How Does a Bed Bug Infestation Occur?

bed bug

bed bug

There is what you need to know about bed bugs control and infestation. Bedbugs are tiny oval brownish insect which live on blood of humans and animals. They have flat bodies which makes it easy for them to fit into the smallest space available. After feeding, their bodies swell and become reddish in colour. Bedbugs do not fly but they move over the floor very fast. The female bedbug usually lays hundreds of eggs each of which is the size of a speck of dust over a lifetime. Nymphs which are immature bedbugs, shed their skins five times before they reach the adult stage and in order to achieve this feat, they need a meal of blood before each shedding. When exposed to favourable conditions, bedbugs can develop fully into adult to produce three more generations within one year.

Bedbugs have a secretive lifestyle that makes it hard for them to be detected easily. Normally, few bedbugs start an infestation. In fact, if your house is only infested with a male bedbug, you can be guaranteed that there will not be an infestation. However, if there are female bedbugs in the few bedbugs in your home, then soon there will be a takeover. When there is sufficient meal, the female bedbugs lay around 3 eggs on a daily basis. These eggs which are usually the size of dust are cemented on the discreet surfaces near the host and hatch after about 10 days. The nymphs which look more like the adults but smaller will require blood each time they molt to become adults. They have a maximum of five molts before they become adults and start mating. The entire cycle for egg to a mated adult may last between one and half to two months.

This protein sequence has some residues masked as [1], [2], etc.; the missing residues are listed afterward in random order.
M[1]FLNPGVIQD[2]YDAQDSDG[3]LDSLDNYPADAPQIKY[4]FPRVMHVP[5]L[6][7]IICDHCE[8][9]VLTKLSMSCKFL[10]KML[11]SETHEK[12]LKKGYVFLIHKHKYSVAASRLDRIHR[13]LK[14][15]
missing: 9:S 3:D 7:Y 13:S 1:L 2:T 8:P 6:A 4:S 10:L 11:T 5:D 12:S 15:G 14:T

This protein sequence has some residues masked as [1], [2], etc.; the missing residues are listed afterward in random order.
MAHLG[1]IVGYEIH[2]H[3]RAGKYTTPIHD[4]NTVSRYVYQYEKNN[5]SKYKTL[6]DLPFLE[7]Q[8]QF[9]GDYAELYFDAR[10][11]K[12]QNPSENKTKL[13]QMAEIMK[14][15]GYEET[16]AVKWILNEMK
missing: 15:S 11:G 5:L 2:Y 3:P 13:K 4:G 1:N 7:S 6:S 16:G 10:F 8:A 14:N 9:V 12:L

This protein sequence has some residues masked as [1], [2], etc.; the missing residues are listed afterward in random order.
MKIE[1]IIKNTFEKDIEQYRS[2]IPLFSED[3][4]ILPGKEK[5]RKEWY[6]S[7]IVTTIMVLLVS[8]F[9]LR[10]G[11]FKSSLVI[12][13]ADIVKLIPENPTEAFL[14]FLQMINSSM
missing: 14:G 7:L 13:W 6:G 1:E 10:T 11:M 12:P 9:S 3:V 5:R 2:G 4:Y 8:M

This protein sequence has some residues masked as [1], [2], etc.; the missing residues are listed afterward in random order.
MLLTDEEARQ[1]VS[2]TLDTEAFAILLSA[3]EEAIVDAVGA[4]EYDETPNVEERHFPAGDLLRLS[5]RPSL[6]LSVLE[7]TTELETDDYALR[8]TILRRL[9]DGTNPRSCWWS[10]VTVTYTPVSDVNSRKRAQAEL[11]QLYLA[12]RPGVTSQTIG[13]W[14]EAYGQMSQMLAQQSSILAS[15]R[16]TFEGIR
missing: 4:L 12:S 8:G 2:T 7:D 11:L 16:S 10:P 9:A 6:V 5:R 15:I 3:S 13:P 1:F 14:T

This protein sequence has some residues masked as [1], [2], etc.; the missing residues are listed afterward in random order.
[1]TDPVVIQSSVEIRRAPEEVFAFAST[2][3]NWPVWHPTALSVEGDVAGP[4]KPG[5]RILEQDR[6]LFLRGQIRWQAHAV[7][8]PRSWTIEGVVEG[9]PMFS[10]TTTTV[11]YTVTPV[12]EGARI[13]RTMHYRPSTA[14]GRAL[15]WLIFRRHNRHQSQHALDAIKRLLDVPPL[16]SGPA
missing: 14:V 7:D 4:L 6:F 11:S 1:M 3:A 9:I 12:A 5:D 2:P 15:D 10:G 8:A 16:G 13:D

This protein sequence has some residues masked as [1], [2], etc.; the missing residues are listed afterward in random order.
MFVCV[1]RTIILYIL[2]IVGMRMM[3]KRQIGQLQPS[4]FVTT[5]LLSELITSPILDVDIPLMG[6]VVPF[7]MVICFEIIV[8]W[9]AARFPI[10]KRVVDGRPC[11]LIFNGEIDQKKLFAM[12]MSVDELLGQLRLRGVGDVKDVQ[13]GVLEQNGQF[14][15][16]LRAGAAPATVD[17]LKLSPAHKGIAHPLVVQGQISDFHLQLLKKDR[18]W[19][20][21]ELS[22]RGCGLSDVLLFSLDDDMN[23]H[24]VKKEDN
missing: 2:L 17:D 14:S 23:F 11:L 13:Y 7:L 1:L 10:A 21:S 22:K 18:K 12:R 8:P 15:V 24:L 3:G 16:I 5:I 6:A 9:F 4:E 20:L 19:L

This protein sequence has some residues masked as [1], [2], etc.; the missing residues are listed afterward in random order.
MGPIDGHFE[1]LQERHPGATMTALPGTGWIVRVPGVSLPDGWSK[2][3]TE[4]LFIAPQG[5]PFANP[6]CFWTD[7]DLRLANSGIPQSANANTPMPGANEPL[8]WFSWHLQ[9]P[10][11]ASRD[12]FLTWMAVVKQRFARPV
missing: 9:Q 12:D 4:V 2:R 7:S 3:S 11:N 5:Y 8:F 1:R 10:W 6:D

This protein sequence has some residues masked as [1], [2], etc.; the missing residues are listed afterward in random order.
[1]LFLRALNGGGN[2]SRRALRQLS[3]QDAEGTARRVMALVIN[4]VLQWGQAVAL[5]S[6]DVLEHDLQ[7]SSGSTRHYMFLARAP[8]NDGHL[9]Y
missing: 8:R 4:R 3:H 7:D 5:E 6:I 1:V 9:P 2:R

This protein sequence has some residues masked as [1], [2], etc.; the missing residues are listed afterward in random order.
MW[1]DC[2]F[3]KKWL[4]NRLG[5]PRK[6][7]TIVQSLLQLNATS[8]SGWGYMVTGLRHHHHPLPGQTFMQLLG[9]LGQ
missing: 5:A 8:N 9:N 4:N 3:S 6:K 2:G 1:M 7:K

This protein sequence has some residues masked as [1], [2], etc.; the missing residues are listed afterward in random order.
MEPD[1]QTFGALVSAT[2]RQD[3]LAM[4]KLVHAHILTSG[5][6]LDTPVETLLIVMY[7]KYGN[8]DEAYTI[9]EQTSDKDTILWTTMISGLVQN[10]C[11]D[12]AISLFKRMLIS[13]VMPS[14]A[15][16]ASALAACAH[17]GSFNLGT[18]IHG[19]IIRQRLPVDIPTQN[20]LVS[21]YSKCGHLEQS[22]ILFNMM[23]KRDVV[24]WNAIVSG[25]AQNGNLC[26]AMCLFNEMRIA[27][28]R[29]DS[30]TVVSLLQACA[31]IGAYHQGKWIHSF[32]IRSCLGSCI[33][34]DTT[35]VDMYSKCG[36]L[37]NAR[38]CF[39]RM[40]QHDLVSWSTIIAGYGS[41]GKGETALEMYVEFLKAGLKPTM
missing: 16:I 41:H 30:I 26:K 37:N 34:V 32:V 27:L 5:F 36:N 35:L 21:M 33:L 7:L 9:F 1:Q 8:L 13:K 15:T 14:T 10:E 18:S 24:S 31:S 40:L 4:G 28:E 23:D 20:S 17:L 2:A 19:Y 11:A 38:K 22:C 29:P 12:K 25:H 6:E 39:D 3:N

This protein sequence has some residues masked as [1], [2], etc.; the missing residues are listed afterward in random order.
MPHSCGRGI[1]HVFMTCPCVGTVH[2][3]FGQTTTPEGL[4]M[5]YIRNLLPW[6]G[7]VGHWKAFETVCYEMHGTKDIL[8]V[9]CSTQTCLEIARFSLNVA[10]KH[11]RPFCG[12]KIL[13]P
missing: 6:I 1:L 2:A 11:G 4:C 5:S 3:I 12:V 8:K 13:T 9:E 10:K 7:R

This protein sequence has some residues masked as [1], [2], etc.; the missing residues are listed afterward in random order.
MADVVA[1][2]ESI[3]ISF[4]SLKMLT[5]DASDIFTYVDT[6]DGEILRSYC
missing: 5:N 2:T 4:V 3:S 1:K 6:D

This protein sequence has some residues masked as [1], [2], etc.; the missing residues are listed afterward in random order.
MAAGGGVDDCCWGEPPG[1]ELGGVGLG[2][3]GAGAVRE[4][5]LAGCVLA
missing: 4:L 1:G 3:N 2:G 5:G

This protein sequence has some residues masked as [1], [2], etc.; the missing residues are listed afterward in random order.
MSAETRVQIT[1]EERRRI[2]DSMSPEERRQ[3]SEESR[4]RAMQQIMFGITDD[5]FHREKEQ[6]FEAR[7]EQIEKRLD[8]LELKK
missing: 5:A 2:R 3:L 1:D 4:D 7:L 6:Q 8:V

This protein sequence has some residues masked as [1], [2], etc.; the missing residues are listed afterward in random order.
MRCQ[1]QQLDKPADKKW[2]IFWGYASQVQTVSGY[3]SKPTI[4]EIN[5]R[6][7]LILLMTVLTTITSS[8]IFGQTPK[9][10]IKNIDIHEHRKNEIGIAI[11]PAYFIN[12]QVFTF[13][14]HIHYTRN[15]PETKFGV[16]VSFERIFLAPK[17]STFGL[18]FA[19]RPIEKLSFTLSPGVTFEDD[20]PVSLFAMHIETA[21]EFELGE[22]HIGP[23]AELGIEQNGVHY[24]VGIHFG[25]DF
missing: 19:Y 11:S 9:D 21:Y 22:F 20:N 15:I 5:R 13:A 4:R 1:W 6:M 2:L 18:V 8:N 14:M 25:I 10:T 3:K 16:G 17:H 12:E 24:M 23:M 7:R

Bedbugs’ infestation usually starts small. They feed their host’s blood sporadically and most often they go unnoticed. Being secretive animals, they feed on sleeping hosts and most of the time; the first few bites are often overlooked. However, with time, evidence will build up. Given the fact that bedbugs are known to be social insects, great numbers of nymphs and adults might be found living together. As the nymph continues to develop into adults and more eggs are produced, their community continues to grow. The females will be forced to migrate to areas with less activity to lay their eggs. Male bedbugs are known to constantly want to mate with the females hence they follow them to their new hatcheries. This behaviour is believed to be the one promoting the sudden spread out of the bedbugs. During this time, the bedbugs will be pooping and molting hence their movement can easily be detected.

As the population increases in the hiding places near the host, more and more of the bedbugs are forced to seek for more shelter in new areas far from the feeding site. This is how the bedbugs end up infesting your home.